Astrid y Gastón came in at #1 and D.O.M. at #2 at the initial edition of the Latin America’s 50 Best Restaurant List, even though D.O.M. ranked considerably higher on the World’s Best list a few months ago. Comparing those restaurants is difficult. Pujol was at #3 and Central at #4. In my opinion any of those four restaurants could be #1 on any given day. With the top ten there was little argument – some might say one restaurant should up or down a spot or two – but the rest of the list was where there were some oddities.
Pop-ups, Puertas Cerradas, and one-off joint dinners between chefs are trending right now in Santiago, Chile. Patrick Hieger reveals where to go.
Chiloé, in the southern half of Chile at the absolute end of the Pan-American Highway, is a stunningly beautiful, fiercely independent island chain hanging just off of Puerto Montt. It is a place where tales of mythological figures such as sirens and witches and ghost ships are woven into daily… Read More →
Carignan was brought to Chile from Argentina after the massive earthquake of Chillán in 1939 to blend with Pais grapes that were heavily impacted, but haven’t been heard of much since. Suddenly it is being rediscovered.
While the length of the Carretera Austral in Chile’s Northern Patagonia is nothing less than spectacular, the town of Caleta Tortel, the Patagonian Venice, captures the adventurous spirit and magic of the region better than any other place, yet is still relatively unknown and undiscovered. Sitting on the crème de menthe colored Rio Baker, the small lumber town clings to the hillsides and waterfront via hundreds of wooden walkways that span the entire length of the maze like town.
The chorrillana, Valparaiso, Chile’s contribution to junk food, could only have been invented somewhere like Casino Social J Cruz Martinez. The bar is the exact definition of a Chilean picada: a hole, dive bar, or greasy spoon.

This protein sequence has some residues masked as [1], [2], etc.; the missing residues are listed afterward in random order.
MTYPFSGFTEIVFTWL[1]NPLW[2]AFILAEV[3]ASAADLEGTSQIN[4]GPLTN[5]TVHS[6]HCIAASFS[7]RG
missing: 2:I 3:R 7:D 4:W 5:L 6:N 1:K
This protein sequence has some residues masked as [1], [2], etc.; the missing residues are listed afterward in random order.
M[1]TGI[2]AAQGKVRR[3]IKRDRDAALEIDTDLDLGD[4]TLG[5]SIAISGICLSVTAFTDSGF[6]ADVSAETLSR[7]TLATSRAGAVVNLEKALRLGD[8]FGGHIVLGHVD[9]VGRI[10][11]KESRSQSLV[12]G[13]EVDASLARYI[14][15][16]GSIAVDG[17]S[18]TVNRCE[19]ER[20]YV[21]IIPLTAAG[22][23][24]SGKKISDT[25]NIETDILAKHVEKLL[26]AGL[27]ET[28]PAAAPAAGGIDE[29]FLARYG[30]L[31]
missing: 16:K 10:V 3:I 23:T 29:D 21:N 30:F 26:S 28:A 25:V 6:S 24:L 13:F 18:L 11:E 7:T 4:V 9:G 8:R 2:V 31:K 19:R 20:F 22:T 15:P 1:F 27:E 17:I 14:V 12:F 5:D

Boragó has evolved into the Chilean restaurant, focusing on Chilean products and Chilean dishes, which I have long expected would be found here. Almost three thousand miles in length, Chile has a range of products – found in different latitudes and altitudes – that is unparalleled on this earth.
While ceviche was likely born in Peru and traveled up and down the Pacific coast of South America and into Central America, few realize that is actually quite common in the islands of the South Pacific. While preparations vary considerably from island to island, the flavors of the Pacific Rim are clearly evident. One in particular: coconut milk.
El Chiringuito was never meant to attract Chile’s elite. The seafood restaurant, attached to a small seafood market where local fishermen sell the day’s catch, sticks out on a rocky bluff on a once desolate cove where few summer vacationers ever ventured. Now, in town above the restaurant, there’s sushi… Read More →
Santiago, Chile has very suddenly become Latin America’s center of craft beer. Unlike the beer in the more-German influenced south of Chile, Santiago’s micro-brew scene has a much wider set of influences that extends to the UK and the Pacific coast of the United States. While there are no beer tours in Santiago per se, several of the city’s top breweries do open their doors to visitors.